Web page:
Public urged to help count London's kestrels

Image caption The Trust launched its first kestrel count in 1988

Londoners are being asked to help count kestrels so that their population and where they live can be established.

The kestrel population declined during the 1990s so the survey will allow the London Wildlife Trust to get a better idea of their numbers now.

The Trust launched its first kestrel count in 1988.

It wants to know if kestrels are still seen at tourist hotspots, whether they have found new places to visit, or are in decline.

'Future survival'

In the original survey in 1988, kestrels were seen at some iconic tall buildings including the Tower of London, Palace of Westminster, St Giles Church in Covent Garden and at the Barbican.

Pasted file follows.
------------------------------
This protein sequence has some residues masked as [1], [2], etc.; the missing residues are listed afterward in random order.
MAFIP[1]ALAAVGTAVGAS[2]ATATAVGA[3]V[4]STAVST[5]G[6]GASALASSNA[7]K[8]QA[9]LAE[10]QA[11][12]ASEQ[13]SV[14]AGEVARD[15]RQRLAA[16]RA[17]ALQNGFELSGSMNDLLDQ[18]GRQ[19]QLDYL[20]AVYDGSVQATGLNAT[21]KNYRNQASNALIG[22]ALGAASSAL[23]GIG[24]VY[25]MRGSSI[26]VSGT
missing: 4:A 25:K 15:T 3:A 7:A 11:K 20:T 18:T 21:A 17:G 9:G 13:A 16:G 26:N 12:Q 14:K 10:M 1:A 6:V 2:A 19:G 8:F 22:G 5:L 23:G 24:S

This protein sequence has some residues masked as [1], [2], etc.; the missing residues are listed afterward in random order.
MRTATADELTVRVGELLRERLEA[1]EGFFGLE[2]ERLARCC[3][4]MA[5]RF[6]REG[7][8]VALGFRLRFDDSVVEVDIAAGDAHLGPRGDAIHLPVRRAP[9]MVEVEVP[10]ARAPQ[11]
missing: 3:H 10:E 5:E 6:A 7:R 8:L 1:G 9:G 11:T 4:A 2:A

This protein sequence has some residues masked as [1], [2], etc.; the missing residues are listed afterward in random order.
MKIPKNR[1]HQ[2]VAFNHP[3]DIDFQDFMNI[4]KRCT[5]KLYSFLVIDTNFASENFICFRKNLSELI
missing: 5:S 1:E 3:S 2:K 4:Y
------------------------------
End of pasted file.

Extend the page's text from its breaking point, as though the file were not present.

They were spotted in every London borough with an estimated total of 400 pairs nesting in the capital.

Mathew Frith, deputy chief executive officer of London Wildlife Trust, said: "We hope as many people as possible will contribute to our Kestrel Count 2011.

"Their presence in London is indicative of the quality of natural habitats we have, especially grasslands and brownfields, and if they are in decline it will highlight what measures we need to take to ensure their future survival."

The kestrel count is being carried out to celebrate the Trust's 30th anniversary.

More on this story

Around the BBC

Related Internet links

The BBC is not responsible for the content of external Internet sites